Pointing to an International Finance Corporation (IFC) survey, the businesswoman highlights research which found a majority of female business owners meet their capital needs through personal resources, such as personal savings and loans from family and friends.
“Lending conditions can be restrictive,” she asserts, before explaining further barriers in the legal framework.
“Outdated labour laws also hinder woman participation since these have limited the opportunities available to women. For example, insufficient maternity leave and childcare amenities also play a role in limiting their options.”
The DBWC, she explains, was created to fill the gap in the Dubai economy that these hindrances have created.
“The organisation aims to offer a platform for likeminded business women to interact and engage in educational and innovative activities,” she says.
“To provide guidance to their businesses and meet industry experts, to discuss new business opportunities and create mutually beneficial relations.
“Our support structure also connects members which opens opportunities for collaborations and partnerships. Often, members help each other solve intricate matters and work together to reach success.
“The Network Majlis events are hosted monthly by the DBWC in order to provide information about the latest knowledge, skills and best practices for women entrepreneurs and leaders.
“We are invested in strengthening the bond between business and professional women in the UAE. We aim to encourage leadership and advocate responsible action, while identifying key issues, offering information, and pooling our resources to ensure the well-being of women as entrepreneurs and members of the workforce.”
The role and reputation of female entrepreneurs and business leaders in the UAE is certainly on the rise, but it’s not just confined to the country’s borders.
Through trade missions and visits to other parts of the world, such as a recent trip to the UK, the group expands the experiences and business operations of its members, which in turn develops the success of the UAE’s economy.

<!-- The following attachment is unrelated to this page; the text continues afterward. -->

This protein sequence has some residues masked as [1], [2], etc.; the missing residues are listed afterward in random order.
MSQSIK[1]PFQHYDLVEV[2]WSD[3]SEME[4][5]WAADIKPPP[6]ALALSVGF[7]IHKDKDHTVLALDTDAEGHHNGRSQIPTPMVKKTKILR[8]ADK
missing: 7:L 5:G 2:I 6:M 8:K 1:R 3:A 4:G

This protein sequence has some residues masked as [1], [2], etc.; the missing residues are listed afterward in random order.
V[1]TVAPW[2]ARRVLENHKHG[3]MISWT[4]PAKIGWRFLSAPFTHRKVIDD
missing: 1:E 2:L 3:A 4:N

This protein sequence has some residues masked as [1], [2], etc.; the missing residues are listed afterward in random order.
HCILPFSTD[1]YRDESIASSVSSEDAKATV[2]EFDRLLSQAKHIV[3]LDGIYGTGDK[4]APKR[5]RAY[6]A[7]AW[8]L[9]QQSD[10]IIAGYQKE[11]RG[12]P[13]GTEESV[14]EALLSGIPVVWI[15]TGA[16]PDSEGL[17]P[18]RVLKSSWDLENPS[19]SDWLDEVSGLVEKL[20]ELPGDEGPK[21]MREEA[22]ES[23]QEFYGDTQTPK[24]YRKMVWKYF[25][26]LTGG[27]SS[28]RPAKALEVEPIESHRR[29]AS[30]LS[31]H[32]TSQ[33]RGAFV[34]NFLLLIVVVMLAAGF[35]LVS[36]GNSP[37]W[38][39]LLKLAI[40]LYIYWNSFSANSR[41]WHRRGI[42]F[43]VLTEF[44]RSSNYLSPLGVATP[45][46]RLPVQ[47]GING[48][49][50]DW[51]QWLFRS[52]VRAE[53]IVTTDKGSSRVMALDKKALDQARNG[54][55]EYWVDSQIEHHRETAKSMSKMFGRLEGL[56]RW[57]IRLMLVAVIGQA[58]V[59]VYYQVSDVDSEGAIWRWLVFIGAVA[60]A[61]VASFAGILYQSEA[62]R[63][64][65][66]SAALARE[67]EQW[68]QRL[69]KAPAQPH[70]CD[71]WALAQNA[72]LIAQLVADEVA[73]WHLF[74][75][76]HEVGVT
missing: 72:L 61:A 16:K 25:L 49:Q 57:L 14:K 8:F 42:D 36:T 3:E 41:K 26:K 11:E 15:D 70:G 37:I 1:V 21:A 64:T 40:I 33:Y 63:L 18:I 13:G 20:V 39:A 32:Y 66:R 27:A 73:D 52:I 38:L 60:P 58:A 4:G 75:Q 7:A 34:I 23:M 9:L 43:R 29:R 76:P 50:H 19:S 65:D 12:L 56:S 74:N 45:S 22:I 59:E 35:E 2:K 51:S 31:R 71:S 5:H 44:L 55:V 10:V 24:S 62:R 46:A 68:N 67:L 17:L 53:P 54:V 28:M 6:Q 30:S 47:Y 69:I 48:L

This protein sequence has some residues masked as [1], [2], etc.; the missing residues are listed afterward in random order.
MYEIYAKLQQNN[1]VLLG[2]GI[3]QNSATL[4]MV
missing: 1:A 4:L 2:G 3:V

Al Gurg says: “We reach out to these countries to demonstrate the great business opportunities in Dubai which, thanks to its leadership, is now competing on an international scale.
“I think nowadays any female entrepreneur enjoys a high level of recognition and respect. And from our partnerships across the world we are convinced that in Dubai, we are very much on par with the rest of the world.
“I do applaud every female entrepreneur in Dubai, the greater UAE and the rest of the region for their courage, ability to adapt to challenging markets and the strength to pursue their biggest dreams.”
Within the DBWC, entrepreneurs enjoy a specific programme to help develop their skills – Ro’Ya.
A collaboration between the group and MasterCard, Ro’Ya is focused on providing support, guidance and mentorship to help female entrepreneurs establish their fledgling businesses.
The programme culminates an a pitching competition in front of a panel of judges, where participants can win prizes up to $50,000 as well as personalised coaching from MasterCard.
“It’s not just a competition,” says Al Gurg. “It’s an opportunity to motivate women to become active members of the society by presenting their unique business ideas. In return this provides them with coaching and mentorship required to develop their expertise in presenting ideas, and empowered enough to establish their business.”